By Francisco Portillo
The vast landscape of television programming today has far surpassed the quality of storytelling in films. As televisions upgrade, so does the programming that is made available for consumers.
Some of TV’s greatest characters aren’t so black and white. Instead, they live in the grey area between hero and villain.
HBO’s drama “The Sopranos” was the first to contain such a character as its lead protagonist in the form of Tony Soprano, played by the late James Gandolfini.
The show opened the floodgates for other iconic characters such as “Breaking Bad’s” Walter White to become an icon. The beauty of these characters is watching them transform in front of our eyes.
In the best drama series of all time, high school chemistry teacher Walter White, who is masterfully played by Emmy winner Bryan Cranston, resorts to manufacturing and selling crystal meth with the help of his former student Jesse Pinkman, played by Aaron Paul.
What begins as a mission to leave his family with money after his death, quickly spirals into the need for power in the criminal underground.
Watching Cranston’s character change from an innocent man into a drug kingpin, who manipulates those around him, is the most engaging story told in TV’s history. If “Breaking Bad” was created as a film instead of show, Mr. White wouldn’t be as great a character.
TV has the advantage of telling weekly stories that connect to a larger scheme. The longer time frame that is allowed grants the audience the opportunity to better understand the characters and motives involved.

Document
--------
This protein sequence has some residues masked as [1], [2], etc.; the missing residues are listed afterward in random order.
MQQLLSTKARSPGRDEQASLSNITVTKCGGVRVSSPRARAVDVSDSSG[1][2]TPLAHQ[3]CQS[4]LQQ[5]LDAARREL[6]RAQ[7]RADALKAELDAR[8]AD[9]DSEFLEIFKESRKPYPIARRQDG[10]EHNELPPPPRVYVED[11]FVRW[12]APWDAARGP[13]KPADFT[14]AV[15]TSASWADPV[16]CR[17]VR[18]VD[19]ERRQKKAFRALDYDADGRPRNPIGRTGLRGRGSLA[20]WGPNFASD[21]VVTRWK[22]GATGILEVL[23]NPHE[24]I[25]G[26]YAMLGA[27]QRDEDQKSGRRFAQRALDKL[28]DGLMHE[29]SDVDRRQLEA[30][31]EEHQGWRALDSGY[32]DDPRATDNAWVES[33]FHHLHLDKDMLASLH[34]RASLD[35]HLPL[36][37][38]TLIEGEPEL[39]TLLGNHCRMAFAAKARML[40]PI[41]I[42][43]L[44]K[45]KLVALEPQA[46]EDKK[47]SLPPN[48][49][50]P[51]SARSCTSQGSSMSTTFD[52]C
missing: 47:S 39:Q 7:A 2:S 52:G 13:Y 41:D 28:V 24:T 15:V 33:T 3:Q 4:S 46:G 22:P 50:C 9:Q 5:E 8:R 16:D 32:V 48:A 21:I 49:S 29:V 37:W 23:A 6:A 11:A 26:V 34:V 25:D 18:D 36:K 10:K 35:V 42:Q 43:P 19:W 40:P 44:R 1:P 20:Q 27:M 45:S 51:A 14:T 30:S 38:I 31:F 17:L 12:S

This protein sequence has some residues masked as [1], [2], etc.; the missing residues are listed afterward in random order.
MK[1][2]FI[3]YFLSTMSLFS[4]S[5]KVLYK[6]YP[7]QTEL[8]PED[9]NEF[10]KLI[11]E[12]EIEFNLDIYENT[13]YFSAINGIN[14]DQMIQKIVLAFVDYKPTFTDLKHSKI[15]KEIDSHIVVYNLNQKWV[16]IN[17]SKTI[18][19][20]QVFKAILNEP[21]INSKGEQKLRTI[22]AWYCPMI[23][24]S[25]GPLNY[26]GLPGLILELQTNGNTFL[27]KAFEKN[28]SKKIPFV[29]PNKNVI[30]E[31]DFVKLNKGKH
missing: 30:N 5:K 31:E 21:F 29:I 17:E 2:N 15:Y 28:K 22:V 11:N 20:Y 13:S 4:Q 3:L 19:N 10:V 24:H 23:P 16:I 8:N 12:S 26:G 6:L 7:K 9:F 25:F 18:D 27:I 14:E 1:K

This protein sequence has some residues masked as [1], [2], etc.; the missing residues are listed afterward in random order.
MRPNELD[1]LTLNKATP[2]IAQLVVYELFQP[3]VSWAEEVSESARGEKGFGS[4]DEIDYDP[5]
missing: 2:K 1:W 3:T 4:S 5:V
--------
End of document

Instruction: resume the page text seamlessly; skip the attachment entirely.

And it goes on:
Their progression as characters feels more natural than forced for the sake of plot.
Films are constrained to three hour storylines in which the plot is meant to come to a reasonable conclusion.
There are certain films in which three hours is more than enough time to tell a complete story. “Moonlight” is the perfect example of a perfectly told story during the time constraints of film.
It focuses on a young African American named Chiron, who is confused about his sexuality and what it means in terms of social acceptance. By the end of the film, viewers have been taken on a journey that feels natural to the character’s progression.
Despite being able to completely tell a narrative within three hours, the film’s subject matter would be better told throughout eight to ten hours of a dramatic show.
Allowing the audience to have more time with the characters develops a stronger emotional bond.
The writers are constantly delivering interesting, complex characters that resonate with the audience. Having these characters in their homes is what causes the emotional connection with the audience.
Television is a much more intimate medium than that of film.
The death of a character in film, while still impactful, fails to pack the same punch as losing a character with hours of connection.
One thing that might make a film better than television is the special effects. Some of the most popular movies these days rely heavily on special effects. Most of the Hollywood blockbusters contain computer generated images that can make or break a movie. The “Lord of the Rings” franchise is an example of these films. The budgets for blockbuster films are far greater than TV shows and it shows in the effects.
However, the past season of “Game of Thrones” featured more CGI than its previous seasons and was far better than any current CGI-heavy films. In the best episode of the season,
“The Spoils of War,” viewers were finally gifted with seeing a full-grown dragon fly into battle. The devastation of facing these ancient beasts was beautifully expressed as the dragon burned soldiers to ash. The CGI rendering of Drogon, the dragon, was the best in any medium.
If given the budget, TV shows can far surpass films on all fronts including special effects.